- Multi-Nucleation: Each cell within the embryo should contain one nucleus only, any more or less mean that the cell is considered abnormal. Embryos which contain multi-nucleation have been shown to have a reduced chance of forming a viable pregnancy and as such, generally would not be considered suitable for transfer or freezing. It is more likely to see this on day 2 as opposed to day 3, since the cells inside the embryo are fewer and larger. The picture shows an abnormal embryo with multiple nuclei clearly seen in each cell (yellow arrows).
- Thickness of the egg shell (or zona pellucida): In some patients, the egg shell is thickened and will ultimately make it difficult for the embryo to ‘hatch out’ by day 5/6. In this instance, we can utilise a technique called Assisted Hatching, to allow us to make a small incision in the shell to assist these embryos. The picture beside shows an embryo that has undergone Assisted Hatching, the yellow arrow indicates where the incision has been made.
Day 4 Check
Day 4 checks are not routine practice for Fertility Solutions. This is because observing embryos on this day does not usually give us much additional information about quality and once again exposes embryos to unnecessary external environmental factors.
Day 5/6 Check
Embryos left in culture are evaluated at days 5 and 6 for blastocyst quality and development. There are 3 distinct parts to a blastocyst – the two cell types (Inner Cell Mass & Trophectoderm) and the fluid cavity:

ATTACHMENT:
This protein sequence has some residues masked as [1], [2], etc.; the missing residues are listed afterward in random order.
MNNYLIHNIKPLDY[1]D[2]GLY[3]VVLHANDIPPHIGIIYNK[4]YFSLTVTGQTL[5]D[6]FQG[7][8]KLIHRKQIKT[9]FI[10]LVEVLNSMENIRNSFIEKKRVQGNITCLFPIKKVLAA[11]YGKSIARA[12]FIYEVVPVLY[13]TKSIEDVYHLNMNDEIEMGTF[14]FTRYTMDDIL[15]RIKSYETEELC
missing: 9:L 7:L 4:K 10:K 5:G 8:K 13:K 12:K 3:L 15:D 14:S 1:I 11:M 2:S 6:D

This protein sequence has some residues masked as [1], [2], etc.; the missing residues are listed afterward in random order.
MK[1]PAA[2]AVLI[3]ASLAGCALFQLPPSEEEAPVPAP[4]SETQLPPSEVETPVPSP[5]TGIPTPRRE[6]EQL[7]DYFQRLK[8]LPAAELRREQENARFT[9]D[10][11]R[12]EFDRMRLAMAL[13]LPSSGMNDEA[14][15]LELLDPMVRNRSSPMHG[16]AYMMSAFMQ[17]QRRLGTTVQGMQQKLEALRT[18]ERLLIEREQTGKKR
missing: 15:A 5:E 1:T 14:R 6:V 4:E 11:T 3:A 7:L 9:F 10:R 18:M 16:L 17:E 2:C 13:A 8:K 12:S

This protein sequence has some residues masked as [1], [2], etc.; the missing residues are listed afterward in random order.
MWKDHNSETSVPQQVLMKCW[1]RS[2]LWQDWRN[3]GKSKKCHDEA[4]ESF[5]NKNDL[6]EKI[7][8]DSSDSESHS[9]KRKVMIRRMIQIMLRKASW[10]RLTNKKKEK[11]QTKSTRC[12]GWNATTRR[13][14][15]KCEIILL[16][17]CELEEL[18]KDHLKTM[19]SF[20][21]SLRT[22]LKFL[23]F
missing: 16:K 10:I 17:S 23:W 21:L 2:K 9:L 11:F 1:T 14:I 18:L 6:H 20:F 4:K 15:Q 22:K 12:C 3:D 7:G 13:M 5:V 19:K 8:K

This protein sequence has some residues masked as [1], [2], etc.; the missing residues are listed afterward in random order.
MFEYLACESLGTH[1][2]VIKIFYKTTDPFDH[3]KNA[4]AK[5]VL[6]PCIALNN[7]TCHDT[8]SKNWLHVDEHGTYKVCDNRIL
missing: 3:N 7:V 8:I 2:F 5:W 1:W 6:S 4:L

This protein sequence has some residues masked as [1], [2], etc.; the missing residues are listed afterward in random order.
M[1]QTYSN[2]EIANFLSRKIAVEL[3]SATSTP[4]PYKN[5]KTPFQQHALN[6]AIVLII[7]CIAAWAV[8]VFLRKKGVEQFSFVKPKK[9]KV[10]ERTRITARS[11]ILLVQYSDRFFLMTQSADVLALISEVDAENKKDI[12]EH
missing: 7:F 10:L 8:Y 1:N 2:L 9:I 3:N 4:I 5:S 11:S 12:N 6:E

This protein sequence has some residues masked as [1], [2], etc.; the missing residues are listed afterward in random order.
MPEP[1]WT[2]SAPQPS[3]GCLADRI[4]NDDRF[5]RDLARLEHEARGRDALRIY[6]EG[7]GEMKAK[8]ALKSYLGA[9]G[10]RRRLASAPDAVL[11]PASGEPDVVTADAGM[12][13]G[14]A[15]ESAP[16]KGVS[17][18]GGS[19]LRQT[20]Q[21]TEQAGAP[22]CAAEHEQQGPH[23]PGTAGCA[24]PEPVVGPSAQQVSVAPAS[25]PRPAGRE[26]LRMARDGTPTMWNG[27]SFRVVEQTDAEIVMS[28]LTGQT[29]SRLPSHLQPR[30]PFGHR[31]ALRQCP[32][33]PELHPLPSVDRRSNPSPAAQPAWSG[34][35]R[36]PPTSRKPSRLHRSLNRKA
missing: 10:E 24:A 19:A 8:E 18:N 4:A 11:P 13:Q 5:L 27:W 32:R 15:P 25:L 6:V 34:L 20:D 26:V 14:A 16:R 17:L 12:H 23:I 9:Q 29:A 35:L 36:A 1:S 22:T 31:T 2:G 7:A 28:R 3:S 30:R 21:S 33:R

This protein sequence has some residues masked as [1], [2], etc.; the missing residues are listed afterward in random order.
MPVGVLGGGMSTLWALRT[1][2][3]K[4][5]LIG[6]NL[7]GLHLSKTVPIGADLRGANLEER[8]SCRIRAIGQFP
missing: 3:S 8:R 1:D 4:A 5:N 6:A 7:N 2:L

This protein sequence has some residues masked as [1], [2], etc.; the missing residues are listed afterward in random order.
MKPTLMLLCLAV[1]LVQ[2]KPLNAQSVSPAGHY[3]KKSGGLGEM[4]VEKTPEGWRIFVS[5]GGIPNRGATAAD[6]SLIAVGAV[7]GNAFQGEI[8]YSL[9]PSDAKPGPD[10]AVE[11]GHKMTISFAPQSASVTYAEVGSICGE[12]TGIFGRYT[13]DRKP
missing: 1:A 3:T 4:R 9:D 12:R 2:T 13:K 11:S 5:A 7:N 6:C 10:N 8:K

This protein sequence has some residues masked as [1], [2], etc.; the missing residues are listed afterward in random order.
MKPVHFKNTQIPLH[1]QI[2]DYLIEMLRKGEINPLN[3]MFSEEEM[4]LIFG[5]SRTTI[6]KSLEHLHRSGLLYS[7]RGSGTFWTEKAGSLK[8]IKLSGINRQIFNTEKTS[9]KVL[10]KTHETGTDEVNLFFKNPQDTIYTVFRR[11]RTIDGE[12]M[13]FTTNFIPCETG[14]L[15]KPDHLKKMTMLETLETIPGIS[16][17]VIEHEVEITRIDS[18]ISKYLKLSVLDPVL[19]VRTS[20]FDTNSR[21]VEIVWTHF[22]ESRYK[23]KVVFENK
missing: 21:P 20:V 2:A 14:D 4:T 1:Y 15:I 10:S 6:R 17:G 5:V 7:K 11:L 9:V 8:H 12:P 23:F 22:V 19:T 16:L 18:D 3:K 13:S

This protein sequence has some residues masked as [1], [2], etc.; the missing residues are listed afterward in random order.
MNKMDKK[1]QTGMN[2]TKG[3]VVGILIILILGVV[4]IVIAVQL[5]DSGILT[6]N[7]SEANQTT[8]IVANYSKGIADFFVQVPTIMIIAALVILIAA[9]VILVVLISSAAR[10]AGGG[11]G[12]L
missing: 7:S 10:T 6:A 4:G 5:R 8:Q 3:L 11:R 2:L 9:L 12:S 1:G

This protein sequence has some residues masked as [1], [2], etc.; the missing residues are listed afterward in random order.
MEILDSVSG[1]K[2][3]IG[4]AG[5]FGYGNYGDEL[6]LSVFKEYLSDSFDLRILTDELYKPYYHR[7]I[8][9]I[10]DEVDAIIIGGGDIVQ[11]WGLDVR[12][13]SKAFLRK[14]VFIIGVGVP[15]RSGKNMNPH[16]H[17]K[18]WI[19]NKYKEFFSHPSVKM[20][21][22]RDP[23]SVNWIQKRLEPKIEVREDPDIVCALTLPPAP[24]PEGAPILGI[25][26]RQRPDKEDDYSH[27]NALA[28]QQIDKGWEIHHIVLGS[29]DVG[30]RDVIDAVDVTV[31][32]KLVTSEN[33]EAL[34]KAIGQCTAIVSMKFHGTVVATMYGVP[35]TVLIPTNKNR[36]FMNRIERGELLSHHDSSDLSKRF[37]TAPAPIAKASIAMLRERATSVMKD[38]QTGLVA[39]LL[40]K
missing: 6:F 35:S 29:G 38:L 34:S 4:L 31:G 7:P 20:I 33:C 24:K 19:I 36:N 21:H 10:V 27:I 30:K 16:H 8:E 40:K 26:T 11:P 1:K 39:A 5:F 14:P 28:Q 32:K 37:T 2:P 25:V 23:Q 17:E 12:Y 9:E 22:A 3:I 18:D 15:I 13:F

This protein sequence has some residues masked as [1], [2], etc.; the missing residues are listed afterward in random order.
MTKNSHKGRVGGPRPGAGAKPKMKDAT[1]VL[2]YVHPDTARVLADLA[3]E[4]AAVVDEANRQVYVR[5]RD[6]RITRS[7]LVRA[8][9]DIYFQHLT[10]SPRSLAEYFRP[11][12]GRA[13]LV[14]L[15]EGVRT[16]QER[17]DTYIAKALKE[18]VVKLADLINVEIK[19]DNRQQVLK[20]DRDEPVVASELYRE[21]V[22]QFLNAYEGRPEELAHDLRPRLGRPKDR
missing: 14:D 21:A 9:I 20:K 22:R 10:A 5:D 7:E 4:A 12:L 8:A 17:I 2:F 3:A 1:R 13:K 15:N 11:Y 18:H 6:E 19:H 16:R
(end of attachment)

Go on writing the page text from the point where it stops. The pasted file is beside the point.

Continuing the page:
As development of the blastocyst progresses, the two cell types divide and the fluid cavity enlarges. With continued blastocyst development the embryo expands, the shell thins, and it hatches from its shell. Blastocyst implantation into the lining of the uterus can then begin.
Fertility Solutions, and many other IVF clinics worldwide use a blastocyst scoring system originally developed and published by Dr. David Gardner in the late 1990’s. Dr. Gardner is well known for being the first to develop a commercially available embryo culture media system which supported high rates of viable blastocyst development. There are other grading systems for blastocysts, but this one is the most widely used.
The Gardner blastocyst grading system assigns 3 separate quality scores to each blastocyst embryo:
- Blastocyst development stage – expansion and hatching status
- Inner cell mass (ICM) score, or quality
- Trophectoderm (TE) score, or quality
Below is a table which gives approximate picture representations of blastocyst grading:
If embryos are able to be cultured until day 5/6, we are able to utilise all the observations from the previous day’s checks. This gives us a lot of valuable information in order to select those embryos with the greatest implantation potential. The ability to identify those embryos has given us the opportunity to transfer fewer embryos and at the same time maintaining high pregnancy rates while reducing the incidence of multiple births.
It should be noted that we try to take into consideration all of the historical benchmarks of the embryo when selecting an embryo at the time of transfer. In a perfect world all the benchmarks will have been met, however in IVF there are numerous pregnancies resulting from embryos that did not meet all of the criteria. It should also be remembered that although grading is used by staff to assess an embryos suitability for transfer or freezing that it is not the be-all and end-all. This is simply a morphological grade to assist with assessing an embryos viability, but there is a lot more to a pregnancy than just morphology. Many beautiful babies have been born from not so beautiful embryos.